Posts Tagged ‘Little Italy street scenes’

Three subway scenes from a 1930s painter

February 2, 2015

The head scarves, newspapers, advertisements, and hats are definitely Depression-era. Substitute the newspapers for iPhones, however, and it’s eerily familiar.

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This 1935 painting by Daniel Celentano, Subway, looks strangely contemporary: a packed car, a cross-section of New Yorkers, and almost everyone minding their own business, looking down or away.

Celentanounderthesubway

Celentano needs more recognition. A WPA muralist born in 1902, he grew up as one of 15 kids in a Neapolitan family in Harlem’s Little Italy.

Celentanostreetscene2

His work captures the rhythms of 1930s life in the city’s immigrant enclaves and beyond: festivals inspired by saints, laborers at work, and a coal stove keeping passengers warm as they wait for the train in an El Station.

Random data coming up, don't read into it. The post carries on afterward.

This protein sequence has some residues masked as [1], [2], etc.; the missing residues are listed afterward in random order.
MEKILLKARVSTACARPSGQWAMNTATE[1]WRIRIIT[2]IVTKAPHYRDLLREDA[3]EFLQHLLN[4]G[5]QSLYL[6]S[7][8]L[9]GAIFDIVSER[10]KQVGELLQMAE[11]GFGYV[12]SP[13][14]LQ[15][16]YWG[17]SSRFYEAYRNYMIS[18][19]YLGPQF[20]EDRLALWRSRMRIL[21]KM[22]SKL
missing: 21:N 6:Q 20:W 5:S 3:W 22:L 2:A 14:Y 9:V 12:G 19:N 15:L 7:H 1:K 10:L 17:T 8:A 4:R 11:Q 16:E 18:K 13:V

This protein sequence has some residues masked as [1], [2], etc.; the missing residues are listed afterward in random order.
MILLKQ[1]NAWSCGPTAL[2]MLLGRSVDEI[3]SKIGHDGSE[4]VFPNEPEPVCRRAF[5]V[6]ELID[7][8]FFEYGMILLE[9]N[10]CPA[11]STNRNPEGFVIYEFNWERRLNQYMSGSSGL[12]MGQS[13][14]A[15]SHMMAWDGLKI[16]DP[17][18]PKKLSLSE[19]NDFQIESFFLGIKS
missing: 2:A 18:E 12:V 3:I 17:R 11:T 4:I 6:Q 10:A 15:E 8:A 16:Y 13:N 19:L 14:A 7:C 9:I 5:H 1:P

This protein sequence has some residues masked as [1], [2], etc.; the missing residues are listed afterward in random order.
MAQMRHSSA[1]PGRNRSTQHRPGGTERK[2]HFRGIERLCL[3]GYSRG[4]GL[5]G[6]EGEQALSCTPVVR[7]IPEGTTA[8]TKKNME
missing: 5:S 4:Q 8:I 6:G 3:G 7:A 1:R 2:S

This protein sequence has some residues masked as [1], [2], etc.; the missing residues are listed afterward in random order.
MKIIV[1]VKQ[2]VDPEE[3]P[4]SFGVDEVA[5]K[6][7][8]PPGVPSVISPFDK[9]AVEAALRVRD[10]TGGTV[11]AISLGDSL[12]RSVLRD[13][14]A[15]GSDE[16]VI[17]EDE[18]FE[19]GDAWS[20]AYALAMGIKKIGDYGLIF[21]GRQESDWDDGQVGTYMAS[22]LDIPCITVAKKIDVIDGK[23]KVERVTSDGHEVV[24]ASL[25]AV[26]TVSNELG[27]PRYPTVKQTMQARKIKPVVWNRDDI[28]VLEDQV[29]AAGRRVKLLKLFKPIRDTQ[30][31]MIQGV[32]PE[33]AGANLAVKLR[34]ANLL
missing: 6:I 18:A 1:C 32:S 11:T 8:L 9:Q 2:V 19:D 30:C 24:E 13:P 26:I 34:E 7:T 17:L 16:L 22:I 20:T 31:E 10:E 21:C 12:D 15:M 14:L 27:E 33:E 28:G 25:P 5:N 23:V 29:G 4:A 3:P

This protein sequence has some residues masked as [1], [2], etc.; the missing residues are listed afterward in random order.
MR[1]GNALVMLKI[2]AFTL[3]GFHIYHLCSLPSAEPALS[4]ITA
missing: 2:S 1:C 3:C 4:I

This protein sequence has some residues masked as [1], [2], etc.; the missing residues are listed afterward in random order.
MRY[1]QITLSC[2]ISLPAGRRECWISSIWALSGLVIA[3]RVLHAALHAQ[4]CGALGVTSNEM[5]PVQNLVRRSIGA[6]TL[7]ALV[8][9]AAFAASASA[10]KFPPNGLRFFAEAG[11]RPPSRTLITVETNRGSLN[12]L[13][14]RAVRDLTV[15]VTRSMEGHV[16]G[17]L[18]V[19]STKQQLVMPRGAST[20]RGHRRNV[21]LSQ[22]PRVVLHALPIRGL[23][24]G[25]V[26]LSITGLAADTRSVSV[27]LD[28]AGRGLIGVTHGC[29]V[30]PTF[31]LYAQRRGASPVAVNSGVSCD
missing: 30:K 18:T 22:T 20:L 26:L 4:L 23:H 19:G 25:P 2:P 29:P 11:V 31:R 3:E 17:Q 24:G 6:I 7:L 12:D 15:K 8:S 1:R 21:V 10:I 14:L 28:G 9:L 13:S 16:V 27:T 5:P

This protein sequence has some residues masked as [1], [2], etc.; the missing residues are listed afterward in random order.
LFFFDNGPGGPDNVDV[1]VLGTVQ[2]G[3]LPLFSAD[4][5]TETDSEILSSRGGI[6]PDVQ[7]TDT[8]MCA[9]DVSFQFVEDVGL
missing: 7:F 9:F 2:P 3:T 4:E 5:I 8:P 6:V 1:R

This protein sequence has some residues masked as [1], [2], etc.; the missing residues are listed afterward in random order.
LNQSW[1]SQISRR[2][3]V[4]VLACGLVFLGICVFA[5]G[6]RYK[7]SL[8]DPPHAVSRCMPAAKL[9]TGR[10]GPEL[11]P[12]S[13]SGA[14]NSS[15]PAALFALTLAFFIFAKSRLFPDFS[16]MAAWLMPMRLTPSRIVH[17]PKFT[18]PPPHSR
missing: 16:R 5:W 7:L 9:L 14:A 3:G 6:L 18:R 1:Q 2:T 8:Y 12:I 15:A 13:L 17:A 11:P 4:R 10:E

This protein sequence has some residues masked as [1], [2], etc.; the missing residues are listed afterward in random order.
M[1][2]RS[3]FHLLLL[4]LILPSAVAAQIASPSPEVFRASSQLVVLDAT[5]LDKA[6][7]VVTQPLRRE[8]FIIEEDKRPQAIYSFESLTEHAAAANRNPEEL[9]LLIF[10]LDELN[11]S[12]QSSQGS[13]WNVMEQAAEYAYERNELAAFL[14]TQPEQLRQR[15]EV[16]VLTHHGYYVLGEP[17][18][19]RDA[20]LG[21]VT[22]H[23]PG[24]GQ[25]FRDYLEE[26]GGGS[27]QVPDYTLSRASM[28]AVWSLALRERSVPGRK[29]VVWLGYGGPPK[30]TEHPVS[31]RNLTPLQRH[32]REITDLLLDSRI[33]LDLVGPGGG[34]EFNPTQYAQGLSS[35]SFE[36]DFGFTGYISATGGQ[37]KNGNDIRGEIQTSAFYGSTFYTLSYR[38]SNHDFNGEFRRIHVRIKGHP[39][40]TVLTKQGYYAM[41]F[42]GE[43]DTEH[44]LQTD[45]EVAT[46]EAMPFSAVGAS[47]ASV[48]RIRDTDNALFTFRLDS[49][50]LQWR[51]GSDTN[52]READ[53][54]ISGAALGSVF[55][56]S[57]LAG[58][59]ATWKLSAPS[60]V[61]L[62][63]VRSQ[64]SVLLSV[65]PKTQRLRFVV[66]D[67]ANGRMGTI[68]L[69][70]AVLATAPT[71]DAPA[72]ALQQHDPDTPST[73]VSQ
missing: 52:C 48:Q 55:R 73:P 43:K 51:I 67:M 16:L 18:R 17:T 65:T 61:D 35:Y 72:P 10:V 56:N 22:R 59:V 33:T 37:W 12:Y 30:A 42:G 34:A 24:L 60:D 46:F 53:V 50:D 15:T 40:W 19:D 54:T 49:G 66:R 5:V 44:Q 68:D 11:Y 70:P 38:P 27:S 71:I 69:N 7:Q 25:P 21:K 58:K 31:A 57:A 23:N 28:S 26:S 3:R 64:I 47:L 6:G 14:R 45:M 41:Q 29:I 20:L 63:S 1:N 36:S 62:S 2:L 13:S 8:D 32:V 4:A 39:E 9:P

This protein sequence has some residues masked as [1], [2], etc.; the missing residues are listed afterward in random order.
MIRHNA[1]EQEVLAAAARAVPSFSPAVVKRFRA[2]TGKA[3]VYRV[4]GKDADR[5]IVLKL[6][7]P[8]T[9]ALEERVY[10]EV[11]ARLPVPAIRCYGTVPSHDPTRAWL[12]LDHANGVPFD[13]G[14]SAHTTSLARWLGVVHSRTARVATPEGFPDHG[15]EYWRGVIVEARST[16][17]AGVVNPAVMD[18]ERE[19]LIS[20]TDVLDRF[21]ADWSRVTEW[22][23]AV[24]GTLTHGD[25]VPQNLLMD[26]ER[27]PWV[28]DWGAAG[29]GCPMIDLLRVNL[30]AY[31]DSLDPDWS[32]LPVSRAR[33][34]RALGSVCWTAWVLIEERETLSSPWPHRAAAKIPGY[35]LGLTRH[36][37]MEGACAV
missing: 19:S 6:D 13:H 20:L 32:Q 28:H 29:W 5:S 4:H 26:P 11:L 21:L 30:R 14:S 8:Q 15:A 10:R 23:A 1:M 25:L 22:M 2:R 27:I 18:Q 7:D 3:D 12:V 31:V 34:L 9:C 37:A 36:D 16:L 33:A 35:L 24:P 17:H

CelentanoselfportraitIn the second painting, Celentano gives us a glimpse of the hustle and bustle under the elevated tracks in a working-class New York neighborhood.

Celentano’s New York Street Scene, the third painting here, offers a view of the 1930s elevated train far off in the distance. But what is going on in that green booth with a figure of a woman hanging inside it?

[Above, Celentano’s self-portrait, 1940]

The 1930s Little Italy of a New York–born painter

October 11, 2012

Born in East Harlem’s Little Italy in 1902, Daniel R. Celentano studied with painter Thomas Hart Benton as a kid and later worked as an artist for the WPA.

He painted scenes all over New York but is perhaps best known for his depictions of sometimes raucous, sometimes solemn Italian-American neighborhood life during the Depression and World War II.

“Festival,” from 1934, features a “lively scene, evoking the scents of tasty Italian food, is overshadowed by the immense natural-gas tanks at the right that once blighted Manhattan’s immigrant slums,” states the Smithsonian website.

“Italian Harlem Street Scene” (I’m not certain of the exact date) is more foreboding.

The cross way in the distance on top of the tenement looks like it’s about to snap in the wind.